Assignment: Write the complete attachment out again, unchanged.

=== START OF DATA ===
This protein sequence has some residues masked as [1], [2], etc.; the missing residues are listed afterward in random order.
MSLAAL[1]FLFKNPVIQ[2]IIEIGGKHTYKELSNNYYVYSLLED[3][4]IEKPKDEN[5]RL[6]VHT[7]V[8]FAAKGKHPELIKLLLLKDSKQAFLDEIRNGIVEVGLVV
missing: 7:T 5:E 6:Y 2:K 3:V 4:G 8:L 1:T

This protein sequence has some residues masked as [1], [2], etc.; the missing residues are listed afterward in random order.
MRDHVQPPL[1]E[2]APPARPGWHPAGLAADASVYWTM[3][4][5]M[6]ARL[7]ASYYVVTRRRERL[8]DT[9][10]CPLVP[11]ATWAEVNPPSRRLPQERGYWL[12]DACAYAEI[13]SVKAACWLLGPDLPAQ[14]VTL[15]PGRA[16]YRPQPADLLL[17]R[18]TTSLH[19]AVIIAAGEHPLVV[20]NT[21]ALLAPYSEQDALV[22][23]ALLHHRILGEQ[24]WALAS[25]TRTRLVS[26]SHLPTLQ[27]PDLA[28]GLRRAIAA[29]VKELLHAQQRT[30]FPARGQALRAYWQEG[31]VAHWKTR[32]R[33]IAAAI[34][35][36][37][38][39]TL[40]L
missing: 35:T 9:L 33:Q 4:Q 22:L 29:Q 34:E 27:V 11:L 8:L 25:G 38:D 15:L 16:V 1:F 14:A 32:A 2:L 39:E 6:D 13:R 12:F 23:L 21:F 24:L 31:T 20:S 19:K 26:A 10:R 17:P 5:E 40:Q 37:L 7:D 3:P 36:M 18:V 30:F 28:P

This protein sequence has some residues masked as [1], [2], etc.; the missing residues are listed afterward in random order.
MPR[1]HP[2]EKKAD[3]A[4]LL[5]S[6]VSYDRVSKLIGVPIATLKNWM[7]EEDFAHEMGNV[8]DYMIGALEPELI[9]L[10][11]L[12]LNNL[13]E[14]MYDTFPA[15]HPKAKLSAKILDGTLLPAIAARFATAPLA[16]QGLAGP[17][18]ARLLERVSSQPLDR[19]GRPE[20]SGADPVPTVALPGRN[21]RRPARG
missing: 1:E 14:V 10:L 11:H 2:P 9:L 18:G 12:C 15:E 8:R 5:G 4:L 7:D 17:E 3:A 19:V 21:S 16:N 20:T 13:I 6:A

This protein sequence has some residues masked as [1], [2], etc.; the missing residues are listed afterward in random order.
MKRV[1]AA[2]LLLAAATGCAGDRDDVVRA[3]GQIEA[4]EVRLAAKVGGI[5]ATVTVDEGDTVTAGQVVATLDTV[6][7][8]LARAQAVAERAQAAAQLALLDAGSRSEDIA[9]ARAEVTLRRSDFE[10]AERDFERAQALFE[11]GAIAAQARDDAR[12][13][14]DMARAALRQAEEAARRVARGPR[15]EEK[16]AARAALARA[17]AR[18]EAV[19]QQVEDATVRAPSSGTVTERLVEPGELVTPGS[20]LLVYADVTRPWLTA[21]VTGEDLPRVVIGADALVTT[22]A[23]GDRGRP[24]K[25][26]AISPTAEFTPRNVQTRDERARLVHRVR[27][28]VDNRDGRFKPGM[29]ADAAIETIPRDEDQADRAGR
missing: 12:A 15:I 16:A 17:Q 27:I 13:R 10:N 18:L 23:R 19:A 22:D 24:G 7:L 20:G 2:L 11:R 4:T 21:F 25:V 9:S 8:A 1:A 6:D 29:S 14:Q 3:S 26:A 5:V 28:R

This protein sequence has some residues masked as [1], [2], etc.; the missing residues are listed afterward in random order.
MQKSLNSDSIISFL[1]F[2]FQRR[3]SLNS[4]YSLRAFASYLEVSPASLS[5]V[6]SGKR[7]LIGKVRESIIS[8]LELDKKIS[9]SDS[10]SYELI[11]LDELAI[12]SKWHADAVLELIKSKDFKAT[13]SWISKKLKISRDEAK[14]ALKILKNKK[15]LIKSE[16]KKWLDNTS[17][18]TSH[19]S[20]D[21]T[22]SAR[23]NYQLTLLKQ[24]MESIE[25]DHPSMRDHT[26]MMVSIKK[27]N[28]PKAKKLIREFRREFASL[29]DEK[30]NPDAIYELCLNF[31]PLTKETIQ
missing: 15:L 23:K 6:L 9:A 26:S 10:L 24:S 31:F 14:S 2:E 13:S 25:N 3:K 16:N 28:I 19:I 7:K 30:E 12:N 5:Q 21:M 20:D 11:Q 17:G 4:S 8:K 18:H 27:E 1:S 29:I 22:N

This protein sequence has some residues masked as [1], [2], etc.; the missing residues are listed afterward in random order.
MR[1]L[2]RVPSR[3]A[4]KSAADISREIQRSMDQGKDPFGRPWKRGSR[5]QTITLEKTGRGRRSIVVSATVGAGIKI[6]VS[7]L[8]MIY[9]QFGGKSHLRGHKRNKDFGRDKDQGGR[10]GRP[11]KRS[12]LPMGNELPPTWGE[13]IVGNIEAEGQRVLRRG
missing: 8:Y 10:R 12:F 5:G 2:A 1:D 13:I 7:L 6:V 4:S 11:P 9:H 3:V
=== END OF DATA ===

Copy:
This protein sequence has some residues masked as [1], [2], etc.; the missing residues are listed afterward in random order.
MSLAAL[1]FLFKNPVIQ[2]IIEIGGKHTYKELSNNYYVYSLLED[3][4]IEKPKDEN[5]RL[6]VHT[7]V[8]FAAKGKHPELIKLLLLKDSKQAFLDEIRNGIVEVGLVV
missing: 7:T 5:E 6:Y 2:K 3:V 4:G 8:L 1:T

This protein sequence has some residues masked as [1], [2], etc.; the missing residues are listed afterward in random order.
MRDHVQPPL[1]E[2]APPARPGWHPAGLAADASVYWTM[3][4][5]M[6]ARL[7]ASYYVVTRRRERL[8]DT[9][10]CPLVP[11]ATWAEVNPPSRRLPQERGYWL[12]DACAYAEI[13]SVKAACWLLGPDLPAQ[14]VTL[15]PGRA[16]YRPQPADLLL[17]R[18]TTSLH[19]AVIIAAGEHPLVV[20]NT[21]ALLAPYSEQDALV[22][23]ALLHHRILGEQ[24]WALAS[25]TRTRLVS[26]SHLPTLQ[27]PDLA[28]GLRRAIAA[29]VKELLHAQQRT[30]FPARGQALRAYWQEG[31]VAHWKTR[32]R[33]IAAAI[34][35][36][37][38][39]TL[40]L
missing: 35:T 9:L 33:Q 4:Q 22:L 29:Q 34:E 27:V 11:L 8:L 25:G 38:D 15:L 16:V 1:F 14:A 32:A 2:L 39:E 6:D 13:R 12:F 23:L 21:F 24:L 31:T 20:S 19:K 26:A 10:R 17:P 5:E 40:Q 37:L 7:D 3:P 36:M 18:V 30:F 28:P

This protein sequence has some residues masked as [1], [2], etc.; the missing residues are listed afterward in random order.
MPR[1]HP[2]EKKAD[3]A[4]LL[5]S[6]VSYDRVSKLIGVPIATLKNWM[7]EEDFAHEMGNV[8]DYMIGALEPELI[9]L[10][11]L[12]LNNL[13]E[14]MYDTFPA[15]HPKAKLSAKILDGTLLPAIAARFATAPLA[16]QGLAGP[17][18]ARLLERVSSQPLDR[19]GRPE[20]SGADPVPTVALPGRN[21]RRPARG
missing: 1:E 14:V 10:L 11:H 2:P 9:L 18:G 12:C 15:E 8:R 5:G 4:L 7:D 17:E 3:A 19:V 21:S 16:N 20:T 13:I 6:A

This protein sequence has some residues masked as [1], [2], etc.; the missing residues are listed afterward in random order.
MKRV[1]AA[2]LLLAAATGCAGDRDDVVRA[3]GQIEA[4]EVRLAAKVGGI[5]ATVTVDEGDTVTAGQVVATLDTV[6][7][8]LARAQAVAERAQAAAQLALLDAGSRSEDIA[9]ARAEVTLRRSDFE[10]AERDFERAQALFE[11]GAIAAQARDDAR[12][13][14]DMARAALRQAEEAARRVARGPR[15]EEK[16]AARAALARA[17]AR[18]EAV[19]QQVEDATVRAPSSGTVTERLVEPGELVTPGS[20]LLVYADVTRPWLTA[21]VTGEDLPRVVIGADALVTT[22]A[23]GDRGRP[24]K[25][26]AISPTAEFTPRNVQTRDERARLVHRVR[27][28]VDNRDGRFKPGM[29]ADAAIETIPRDEDQADRAGR
missing: 12:A 15:I 16:A 17:Q 27:I 13:R 10:N 18:L 23:R 19:A 22:D 24:G 7:L 20:G 2:L 11:R 4:T 21:F 25:V 9:S 8:A 1:A 6:D 29:S 14:Q 3:S 26:A 5:V 28:R

This protein sequence has some residues masked as [1], [2], etc.; the missing residues are listed afterward in random order.
MQKSLNSDSIISFL[1]F[2]FQRR[3]SLNS[4]YSLRAFASYLEVSPASLS[5]V[6]SGKR[7]LIGKVRESIIS[8]LELDKKIS[9]SDS[10]SYELI[11]LDELAI[12]SKWHADAVLELIKSKDFKAT[13]SWISKKLKISRDEAK[14]ALKILKNKK[15]LIKSE[16]KKWLDNTS[17][18]TSH[19]S[20]D[21]T[22]SAR[23]NYQLTLLKQ[24]MESIE[25]DHPSMRDHT[26]MMVSIKK[27]N[28]PKAKKLIREFRREFASL[29]DEK[30]NPDAIYELCLNF[31]PLTKETIQ
missing: 15:L 23:K 6:L 9:A 26:S 10:L 24:S 31:F 14:S 2:E 13:S 25:N 3:K 16:N 28:I 19:I 7:K 30:E 12:N 5:Q 21:M 20:D 11:Q 17:G 4:S 8:K 18:H 27:E 1:S 29:I 22:N

This protein sequence has some residues masked as [1], [2], etc.; the missing residues are listed afterward in random order.
MR[1]L[2]RVPSR[3]A[4]KSAADISREIQRSMDQGKDPFGRPWKRGSR[5]QTITLEKTGRGRRSIVVSATVGAGIKI[6]VS[7]L[8]MIY[9]QFGGKSHLRGHKRNKDFGRDKDQGGR[10]GRP[11]KRS[12]LPMGNELPPTWGE[13]IVGNIEAEGQRVLRRG
missing: 8:Y 10:R 12:F 5:G 2:A 1:D 13:I 7:L 6:V 4:S 11:P 9:H 3:V